(To read the rest of our series on Band of Brothers, please click here.)
I’ll open up with an admission: when we started researching this series on Band of Brothers, Michael C and I re-watched every episode except for one, the pilot episode “Curahee”. We’ve just seen it too many goddamn times. Since Michael C and I have the episode memorized, I have to open up with a criticism of Band of Brothers:
I hate Sobel. (Not the man, but the character.) And not for the reasons the filmmakers/screenwriters wanted me to hate him.
Both an incompetent ass and woefully out of his league regarding this whole military business, Sobel represents an awful stereotype of officers in the US military presented way too often in books, movies and TV shows:
Sobel gets lost, alienates his men, and then loses his command. The viewer hates him, and rightfully so, based on how the series presents him. But Sobel is just one example in a pop culture sea of poorly represented officers in film, books and television:
- In Platoon, a war film I adore, 2nd Lieutenant Wolfe acts like a pathetic puppy trying to impress his men. His sergeants run his platoon, while he just watches and tries to ingratiate himself with the platoon.
- In Aliens--again, another film I adore--Lieutenant Gorman sits pathetically in his M577 with no idea what to do until the NCOs and a civilian (a civilian!) take control. Thank god Corporal Hicks survived.
- In Band of Brothers, Sobel is just one example of many bad officers. Later in the series, Lieutenant Norman Dike fails at command, because, as Sergeant Lipton narrates, “[he] wasn't a bad leader because he made bad decisions. He was a bad leader because he made no decisions.”
- In war memoirs, as I wrote about here, I read four books with incompetent officers in them. (I challenged at least some of those accounts.)
- On this humor site, the joke headline, “Army 2LT Leads Platoon Five Kilometers Without Getting Lost, Awarded Medal” brings the point home.
- In the documentary Restrepo; the platoon’s three “PLs” (all of whom Michael knew; all of whom excelled in their careers) barely appear in the film.
- In real life, the standard response to any young cadet who accidentally calls a sergeant “Sir” is “I’m no sir. I work for living.”
And finally, TVtropes.org has a whole page dedicated to this archetype: The Neidermeyer, named after the ROTC cadet from Animal House. Our society believes that (most) officers are soft college kids who can’t lead.
Sure, there are some good officers in Hollywood too. TVtropes.org call this the “A Father to his Men” trope. Band of Brothers celebrates Lieutenant Winters, Captain Spiers and Lieutenant “Buck” Compton. But for every competent CO, there are ten heroic Joes. Every enlisted man in the series who survives for more than one episode fights heroically. Only officers (or Germans) become antagonists.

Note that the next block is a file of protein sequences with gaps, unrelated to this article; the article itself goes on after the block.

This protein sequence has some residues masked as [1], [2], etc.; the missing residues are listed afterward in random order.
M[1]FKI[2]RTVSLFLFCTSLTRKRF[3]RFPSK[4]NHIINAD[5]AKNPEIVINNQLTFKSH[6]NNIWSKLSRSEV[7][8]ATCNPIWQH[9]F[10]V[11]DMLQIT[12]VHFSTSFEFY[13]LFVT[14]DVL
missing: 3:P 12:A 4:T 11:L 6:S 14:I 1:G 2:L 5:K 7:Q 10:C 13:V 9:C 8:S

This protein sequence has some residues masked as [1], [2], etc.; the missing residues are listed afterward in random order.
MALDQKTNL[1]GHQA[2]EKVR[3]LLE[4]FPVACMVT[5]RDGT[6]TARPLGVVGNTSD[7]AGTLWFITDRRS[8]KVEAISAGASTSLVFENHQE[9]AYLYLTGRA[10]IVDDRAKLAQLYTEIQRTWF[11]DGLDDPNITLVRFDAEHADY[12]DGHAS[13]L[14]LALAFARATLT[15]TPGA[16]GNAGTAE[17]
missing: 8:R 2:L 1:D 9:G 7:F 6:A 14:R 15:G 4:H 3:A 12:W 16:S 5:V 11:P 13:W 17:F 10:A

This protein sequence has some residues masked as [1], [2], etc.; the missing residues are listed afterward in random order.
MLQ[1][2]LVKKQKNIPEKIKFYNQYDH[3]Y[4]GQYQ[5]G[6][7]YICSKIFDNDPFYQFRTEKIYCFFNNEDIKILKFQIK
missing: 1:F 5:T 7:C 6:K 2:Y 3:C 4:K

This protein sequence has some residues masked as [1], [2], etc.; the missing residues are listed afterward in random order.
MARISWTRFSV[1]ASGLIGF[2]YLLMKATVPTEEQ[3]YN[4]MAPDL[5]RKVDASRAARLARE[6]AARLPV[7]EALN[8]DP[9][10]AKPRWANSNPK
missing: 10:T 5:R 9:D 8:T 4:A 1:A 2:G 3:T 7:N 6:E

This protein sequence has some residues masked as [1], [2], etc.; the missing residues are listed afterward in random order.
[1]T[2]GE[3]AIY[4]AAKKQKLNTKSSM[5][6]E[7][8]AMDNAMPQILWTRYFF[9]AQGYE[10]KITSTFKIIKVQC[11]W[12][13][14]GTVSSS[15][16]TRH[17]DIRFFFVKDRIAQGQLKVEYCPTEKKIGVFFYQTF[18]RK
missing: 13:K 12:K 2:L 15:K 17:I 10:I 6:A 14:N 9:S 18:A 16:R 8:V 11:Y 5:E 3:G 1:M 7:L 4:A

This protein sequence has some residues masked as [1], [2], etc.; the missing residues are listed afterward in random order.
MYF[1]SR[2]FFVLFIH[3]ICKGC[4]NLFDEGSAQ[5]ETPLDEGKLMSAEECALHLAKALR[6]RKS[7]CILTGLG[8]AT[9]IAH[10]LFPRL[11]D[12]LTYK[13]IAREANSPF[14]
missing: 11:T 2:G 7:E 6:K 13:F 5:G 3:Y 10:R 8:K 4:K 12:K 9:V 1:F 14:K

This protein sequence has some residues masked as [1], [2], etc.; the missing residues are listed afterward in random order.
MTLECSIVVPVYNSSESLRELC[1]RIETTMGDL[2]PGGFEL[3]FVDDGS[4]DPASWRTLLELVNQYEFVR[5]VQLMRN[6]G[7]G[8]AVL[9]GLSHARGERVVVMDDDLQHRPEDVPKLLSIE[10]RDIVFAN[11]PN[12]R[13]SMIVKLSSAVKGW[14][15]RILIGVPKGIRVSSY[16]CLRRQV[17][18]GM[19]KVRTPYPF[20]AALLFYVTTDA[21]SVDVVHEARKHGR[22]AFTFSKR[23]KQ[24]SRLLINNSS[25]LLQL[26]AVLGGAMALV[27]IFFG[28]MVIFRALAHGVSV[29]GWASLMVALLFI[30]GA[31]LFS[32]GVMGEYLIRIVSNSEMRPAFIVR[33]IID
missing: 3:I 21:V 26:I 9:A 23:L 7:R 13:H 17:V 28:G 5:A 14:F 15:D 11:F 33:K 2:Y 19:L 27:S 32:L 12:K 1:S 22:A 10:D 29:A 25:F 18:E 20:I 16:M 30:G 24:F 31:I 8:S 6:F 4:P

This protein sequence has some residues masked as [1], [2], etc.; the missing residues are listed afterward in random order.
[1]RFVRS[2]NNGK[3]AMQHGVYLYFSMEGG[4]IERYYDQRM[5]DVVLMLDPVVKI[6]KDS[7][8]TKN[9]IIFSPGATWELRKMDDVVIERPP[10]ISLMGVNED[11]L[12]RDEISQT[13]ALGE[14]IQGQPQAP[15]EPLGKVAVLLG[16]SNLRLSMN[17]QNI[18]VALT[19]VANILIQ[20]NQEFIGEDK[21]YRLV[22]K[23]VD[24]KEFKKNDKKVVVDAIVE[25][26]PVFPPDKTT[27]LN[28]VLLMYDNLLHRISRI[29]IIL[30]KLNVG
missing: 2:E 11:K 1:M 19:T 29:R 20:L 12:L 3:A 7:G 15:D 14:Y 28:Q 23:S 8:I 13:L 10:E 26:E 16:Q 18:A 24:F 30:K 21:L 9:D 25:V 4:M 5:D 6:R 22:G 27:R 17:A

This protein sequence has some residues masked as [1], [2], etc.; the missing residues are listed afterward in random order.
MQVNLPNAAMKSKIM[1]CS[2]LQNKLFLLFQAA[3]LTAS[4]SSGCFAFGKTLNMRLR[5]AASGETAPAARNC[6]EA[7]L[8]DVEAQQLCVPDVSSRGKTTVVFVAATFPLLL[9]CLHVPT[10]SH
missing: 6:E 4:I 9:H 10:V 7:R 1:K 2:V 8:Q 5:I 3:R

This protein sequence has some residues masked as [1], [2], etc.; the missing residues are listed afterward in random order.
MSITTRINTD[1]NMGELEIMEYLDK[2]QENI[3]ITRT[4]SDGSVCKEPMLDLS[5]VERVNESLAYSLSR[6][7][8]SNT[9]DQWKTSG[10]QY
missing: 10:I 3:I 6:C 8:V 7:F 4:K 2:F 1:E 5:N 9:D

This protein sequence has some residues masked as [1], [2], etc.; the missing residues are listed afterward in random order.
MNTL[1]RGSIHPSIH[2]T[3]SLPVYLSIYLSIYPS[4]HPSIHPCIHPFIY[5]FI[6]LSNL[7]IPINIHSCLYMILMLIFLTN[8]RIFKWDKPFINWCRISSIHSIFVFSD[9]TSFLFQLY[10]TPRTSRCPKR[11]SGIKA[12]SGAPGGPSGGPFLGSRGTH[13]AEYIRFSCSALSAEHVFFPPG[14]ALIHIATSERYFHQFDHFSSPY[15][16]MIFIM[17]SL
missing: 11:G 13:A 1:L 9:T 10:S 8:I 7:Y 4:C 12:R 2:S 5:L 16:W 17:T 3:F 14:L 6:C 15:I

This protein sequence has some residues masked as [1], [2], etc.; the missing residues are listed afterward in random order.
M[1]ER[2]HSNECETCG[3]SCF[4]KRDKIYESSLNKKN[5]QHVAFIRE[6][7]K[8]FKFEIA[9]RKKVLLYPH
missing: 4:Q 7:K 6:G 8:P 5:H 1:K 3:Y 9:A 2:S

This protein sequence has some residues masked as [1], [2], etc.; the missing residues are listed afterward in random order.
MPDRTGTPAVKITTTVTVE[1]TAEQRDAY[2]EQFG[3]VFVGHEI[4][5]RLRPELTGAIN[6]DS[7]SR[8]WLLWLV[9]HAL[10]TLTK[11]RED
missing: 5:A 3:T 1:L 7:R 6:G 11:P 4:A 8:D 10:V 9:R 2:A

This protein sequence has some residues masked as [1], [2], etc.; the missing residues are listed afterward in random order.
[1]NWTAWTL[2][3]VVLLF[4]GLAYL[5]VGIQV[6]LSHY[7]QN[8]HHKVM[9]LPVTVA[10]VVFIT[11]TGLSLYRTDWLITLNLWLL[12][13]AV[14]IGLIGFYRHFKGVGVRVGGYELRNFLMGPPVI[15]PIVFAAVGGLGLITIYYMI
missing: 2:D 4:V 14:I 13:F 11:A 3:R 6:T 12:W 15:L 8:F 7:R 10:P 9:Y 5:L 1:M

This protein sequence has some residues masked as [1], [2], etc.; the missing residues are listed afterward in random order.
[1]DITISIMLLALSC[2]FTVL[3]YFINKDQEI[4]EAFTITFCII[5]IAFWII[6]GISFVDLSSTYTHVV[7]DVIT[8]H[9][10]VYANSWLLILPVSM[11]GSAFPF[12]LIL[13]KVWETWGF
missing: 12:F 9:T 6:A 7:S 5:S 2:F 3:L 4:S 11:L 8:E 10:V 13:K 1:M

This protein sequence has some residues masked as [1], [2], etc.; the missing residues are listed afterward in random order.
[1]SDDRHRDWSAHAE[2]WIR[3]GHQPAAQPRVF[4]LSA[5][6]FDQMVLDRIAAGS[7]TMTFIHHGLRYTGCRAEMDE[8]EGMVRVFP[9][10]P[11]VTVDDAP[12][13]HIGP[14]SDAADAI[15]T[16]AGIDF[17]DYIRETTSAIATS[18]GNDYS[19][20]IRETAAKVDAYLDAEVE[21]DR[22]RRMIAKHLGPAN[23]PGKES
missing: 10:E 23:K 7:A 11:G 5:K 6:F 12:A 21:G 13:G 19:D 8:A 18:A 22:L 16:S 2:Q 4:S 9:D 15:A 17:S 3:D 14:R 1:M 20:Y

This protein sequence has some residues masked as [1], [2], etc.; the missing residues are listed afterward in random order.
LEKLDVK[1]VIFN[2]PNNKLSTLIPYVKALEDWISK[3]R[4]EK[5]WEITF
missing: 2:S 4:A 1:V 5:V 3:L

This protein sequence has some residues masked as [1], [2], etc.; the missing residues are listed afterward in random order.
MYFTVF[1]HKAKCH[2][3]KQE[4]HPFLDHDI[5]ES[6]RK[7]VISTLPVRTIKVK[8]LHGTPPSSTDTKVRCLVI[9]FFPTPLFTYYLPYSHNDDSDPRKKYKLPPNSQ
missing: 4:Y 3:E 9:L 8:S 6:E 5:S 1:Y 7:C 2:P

Except, in reality, this isn’t the case. Officers aren’t incompetent. Officers can lead, can fight and can win battles. But I’ll go farther, and this is where I will write something extremely controversial:
Officers aren’t just equal to enlisted men. They’re better. By every measure, the average officer is superior to the average enlisted man.
You may be freaking out right now that I could write something so anathema to American values, but the data is on my side. Look at high school GPA, marital stability, athletic prowess, criminal records, financial stability, performance on PT tests or any other test; officers score higher than enlisted men. I guarantee if you ran a study, using any metric, the officers would win in every category. They smoke less, drink less, run faster, shoot straighter and generally live life better.
On an anecdotal level, this applied, almost universally, to every officer I met. If I had to run a war game, and I could pick any service member I wanted, I would pick all officers. (The one exception may be senior, senior NCOs, but they hardly represent the average enlisted man.)
This isn’t a pretty or nice thing to say. It goes against the anti-elitist, pro-working class ideal that defines America. We love our troops, but we love our enlisted soldiers most of all.
I think the point stands, though. Modern American culture stereotypes officers as incompetent, out-of-their-league college kids when, in reality, this just isn’t the case. (Ironically, the “going to college” part of the equation probably explains why officers excel in every facet of life compared to enlisted men.) If you asked society who was a better soldier, the list would go: Sergeants, enlisted men, then lieutenants, captains, colonels, majors, with generals coming in last.
As Winters tells Sobel when he fails to salute him in the final Band of Brothers episode “Points”, “You salute the rank, not the man.” That’s what our society does. We look down on officers as men, but salute their rank and service.
We should salute the men as well.